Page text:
The days of having a park ranger at each state park in Iowa are coming to an end.

The Cedar Rapids Gazette reports that under a new plan by the Iowa Department of Natural Resources Iowa's state parks will no longer have park rangers. Rangers at all 69 Iowa state parks will gradually be classified as conservation officers and then assigned to one or more Iowa counties, according to the Gazette. Iowa DNR officials stated that State Park Managers and DNR Technicians will now handle state park operations, allowing the DNR's sworn peace officers to focus on law enforcement.

Advocates for the state parks say that the change will mean a reduced law enforcement presence at state parks, which in the summer get very busy and can involve overconsumption of alcohol, unsafe boating, and other criminal activities, according to the Gazette.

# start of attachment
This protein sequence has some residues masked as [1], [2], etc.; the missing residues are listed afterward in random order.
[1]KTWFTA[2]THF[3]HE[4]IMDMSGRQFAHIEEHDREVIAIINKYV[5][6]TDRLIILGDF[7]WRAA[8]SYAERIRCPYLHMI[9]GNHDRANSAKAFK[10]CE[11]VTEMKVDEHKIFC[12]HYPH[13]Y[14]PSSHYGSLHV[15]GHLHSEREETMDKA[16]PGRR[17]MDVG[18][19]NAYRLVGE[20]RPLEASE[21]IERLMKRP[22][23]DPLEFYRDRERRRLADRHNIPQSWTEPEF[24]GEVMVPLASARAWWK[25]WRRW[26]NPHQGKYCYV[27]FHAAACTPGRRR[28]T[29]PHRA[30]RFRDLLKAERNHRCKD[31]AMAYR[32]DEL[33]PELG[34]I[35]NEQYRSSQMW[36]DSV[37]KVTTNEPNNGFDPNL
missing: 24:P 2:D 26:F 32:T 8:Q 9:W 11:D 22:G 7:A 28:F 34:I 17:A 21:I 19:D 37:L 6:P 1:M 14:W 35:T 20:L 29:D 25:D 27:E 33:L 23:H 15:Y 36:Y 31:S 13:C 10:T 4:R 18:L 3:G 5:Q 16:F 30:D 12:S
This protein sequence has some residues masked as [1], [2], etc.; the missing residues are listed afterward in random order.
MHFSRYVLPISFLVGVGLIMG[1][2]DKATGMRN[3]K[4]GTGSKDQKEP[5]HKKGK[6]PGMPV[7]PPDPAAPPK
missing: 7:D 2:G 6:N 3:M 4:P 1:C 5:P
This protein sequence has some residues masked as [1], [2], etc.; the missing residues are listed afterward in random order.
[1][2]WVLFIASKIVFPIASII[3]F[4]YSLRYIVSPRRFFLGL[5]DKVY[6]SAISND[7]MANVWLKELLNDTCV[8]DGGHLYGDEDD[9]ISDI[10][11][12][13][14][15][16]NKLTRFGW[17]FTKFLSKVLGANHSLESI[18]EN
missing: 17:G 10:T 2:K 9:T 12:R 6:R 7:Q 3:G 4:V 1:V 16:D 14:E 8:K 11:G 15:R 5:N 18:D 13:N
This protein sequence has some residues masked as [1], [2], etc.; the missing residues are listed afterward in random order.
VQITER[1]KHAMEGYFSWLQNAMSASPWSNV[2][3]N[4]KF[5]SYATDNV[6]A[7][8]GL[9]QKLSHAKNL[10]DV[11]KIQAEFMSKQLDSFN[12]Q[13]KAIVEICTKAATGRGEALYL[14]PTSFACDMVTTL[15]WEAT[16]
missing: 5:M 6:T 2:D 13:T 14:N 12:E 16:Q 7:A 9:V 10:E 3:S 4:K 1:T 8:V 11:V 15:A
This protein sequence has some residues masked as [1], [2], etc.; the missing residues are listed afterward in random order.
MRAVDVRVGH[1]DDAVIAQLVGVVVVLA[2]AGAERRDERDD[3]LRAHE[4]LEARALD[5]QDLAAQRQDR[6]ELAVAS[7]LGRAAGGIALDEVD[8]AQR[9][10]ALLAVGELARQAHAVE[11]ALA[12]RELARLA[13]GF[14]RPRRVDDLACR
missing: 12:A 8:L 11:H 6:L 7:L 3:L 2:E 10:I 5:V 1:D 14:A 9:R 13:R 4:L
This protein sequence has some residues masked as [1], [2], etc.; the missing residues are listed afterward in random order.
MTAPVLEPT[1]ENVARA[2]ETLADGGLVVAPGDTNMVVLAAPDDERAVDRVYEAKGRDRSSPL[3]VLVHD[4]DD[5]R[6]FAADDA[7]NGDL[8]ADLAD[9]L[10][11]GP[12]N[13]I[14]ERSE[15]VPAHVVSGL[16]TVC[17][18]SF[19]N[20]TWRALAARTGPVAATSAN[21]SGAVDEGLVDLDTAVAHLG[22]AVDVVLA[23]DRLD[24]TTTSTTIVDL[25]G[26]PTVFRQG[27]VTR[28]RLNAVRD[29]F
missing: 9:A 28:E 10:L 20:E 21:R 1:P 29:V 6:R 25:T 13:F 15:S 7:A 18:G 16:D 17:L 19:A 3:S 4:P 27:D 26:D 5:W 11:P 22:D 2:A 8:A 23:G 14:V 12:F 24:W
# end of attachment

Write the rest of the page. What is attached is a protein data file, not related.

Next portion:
The DNR says that the realignment process is already underway. The Gazette reports that the changes will all sworn peace officers into a single force housed under the Law Enforcement Bureau. The plan is not designed to save money, and officials state that the changes will not affect park safety.

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DNR officials told the Gazette that anyone experiencing an emergency at a state park should continue to call 911. The dispatcher will then direct the closest law enforcement to respond. The Iowa DNR says this is not a change from the current protocol.

In 2022, the Iowa DNR told rangers that they had to move out of the 26 state-owned houses in state parks, according to the Gazette. 

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